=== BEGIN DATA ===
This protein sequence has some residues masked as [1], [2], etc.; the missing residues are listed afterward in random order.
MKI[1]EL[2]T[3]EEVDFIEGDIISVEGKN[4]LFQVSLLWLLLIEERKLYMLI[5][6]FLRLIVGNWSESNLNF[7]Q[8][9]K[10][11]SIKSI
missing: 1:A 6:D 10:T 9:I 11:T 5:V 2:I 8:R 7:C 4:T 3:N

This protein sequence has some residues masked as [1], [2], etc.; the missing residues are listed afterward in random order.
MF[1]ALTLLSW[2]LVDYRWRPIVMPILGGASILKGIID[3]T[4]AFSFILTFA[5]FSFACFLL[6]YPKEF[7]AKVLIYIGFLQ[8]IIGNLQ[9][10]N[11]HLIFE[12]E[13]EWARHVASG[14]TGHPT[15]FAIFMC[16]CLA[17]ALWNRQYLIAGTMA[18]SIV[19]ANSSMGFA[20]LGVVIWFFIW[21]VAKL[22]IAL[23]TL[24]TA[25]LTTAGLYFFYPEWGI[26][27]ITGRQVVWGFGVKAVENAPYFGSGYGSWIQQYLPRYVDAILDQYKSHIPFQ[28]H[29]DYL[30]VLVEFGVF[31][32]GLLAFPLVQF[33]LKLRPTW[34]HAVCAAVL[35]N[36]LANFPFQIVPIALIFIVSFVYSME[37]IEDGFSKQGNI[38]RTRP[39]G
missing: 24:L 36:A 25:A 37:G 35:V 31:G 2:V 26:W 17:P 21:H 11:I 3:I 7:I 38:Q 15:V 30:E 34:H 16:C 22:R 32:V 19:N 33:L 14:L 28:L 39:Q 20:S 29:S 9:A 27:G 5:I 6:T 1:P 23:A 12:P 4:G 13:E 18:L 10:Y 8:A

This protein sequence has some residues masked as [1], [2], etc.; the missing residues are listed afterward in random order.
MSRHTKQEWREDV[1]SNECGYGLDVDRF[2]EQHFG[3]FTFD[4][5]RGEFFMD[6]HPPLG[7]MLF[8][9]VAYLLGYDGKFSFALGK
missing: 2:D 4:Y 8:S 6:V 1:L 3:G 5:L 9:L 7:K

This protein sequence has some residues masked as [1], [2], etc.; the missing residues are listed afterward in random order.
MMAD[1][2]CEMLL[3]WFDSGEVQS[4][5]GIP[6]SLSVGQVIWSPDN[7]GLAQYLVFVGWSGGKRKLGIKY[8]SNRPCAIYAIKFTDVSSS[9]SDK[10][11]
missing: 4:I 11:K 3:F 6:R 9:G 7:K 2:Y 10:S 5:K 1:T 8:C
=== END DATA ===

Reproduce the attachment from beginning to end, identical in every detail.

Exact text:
This protein sequence has some residues masked as [1], [2], etc.; the missing residues are listed afterward in random order.
MKI[1]EL[2]T[3]EEVDFIEGDIISVEGKN[4]LFQVSLLWLLLIEERKLYMLI[5][6]FLRLIVGNWSESNLNF[7]Q[8][9]K[10][11]SIKSI
missing: 1:A 6:D 10:T 9:I 11:T 5:V 2:I 8:R 7:C 4:T 3:N

This protein sequence has some residues masked as [1], [2], etc.; the missing residues are listed afterward in random order.
MF[1]ALTLLSW[2]LVDYRWRPIVMPILGGASILKGIID[3]T[4]AFSFILTFA[5]FSFACFLL[6]YPKEF[7]AKVLIYIGFLQ[8]IIGNLQ[9][10]N[11]HLIFE[12]E[13]EWARHVASG[14]TGHPT[15]FAIFMC[16]CLA[17]ALWNRQYLIAGTMA[18]SIV[19]ANSSMGFA[20]LGVVIWFFIW[21]VAKL[22]IAL[23]TL[24]TA[25]LTTAGLYFFYPEWGI[26][27]ITGRQVVWGFGVKAVENAPYFGSGYGSWIQQYLPRYVDAILDQYKSHIPFQ[28]H[29]DYL[30]VLVEFGVF[31][32]GLLAFPLVQF[33]LKLRPTW[34]HAVCAAVL[35]N[36]LANFPFQIVPIALIFIVSFVYSME[37]IEDGFSKQGNI[38]RTRP[39]G
missing: 24:L 36:A 25:A 37:G 35:V 31:G 2:V 26:W 17:P 21:H 11:I 3:I 7:I 38:Q 15:V 30:E 34:H 16:C 22:R 32:V 19:N 33:L 14:L 28:L 39:Q 20:S 29:S 9:A 27:G 5:I 6:T 1:P 23:A 12:P 4:G 13:E 18:L 10:Y 8:A

This protein sequence has some residues masked as [1], [2], etc.; the missing residues are listed afterward in random order.
MSRHTKQEWREDV[1]SNECGYGLDVDRF[2]EQHFG[3]FTFD[4][5]RGEFFMD[6]HPPLG[7]MLF[8][9]VAYLLGYDGKFSFALGK
missing: 2:D 4:Y 8:S 6:V 1:L 3:G 5:L 9:L 7:K

This protein sequence has some residues masked as [1], [2], etc.; the missing residues are listed afterward in random order.
MMAD[1][2]CEMLL[3]WFDSGEVQS[4][5]GIP[6]SLSVGQVIWSPDN[7]GLAQYLVFVGWSGGKRKLGIKY[8]SNRPCAIYAIKFTDVSSS[9]SDK[10][11]
missing: 4:I 11:K 3:F 6:R 9:G 7:K 2:Y 10:S 5:K 1:T 8:C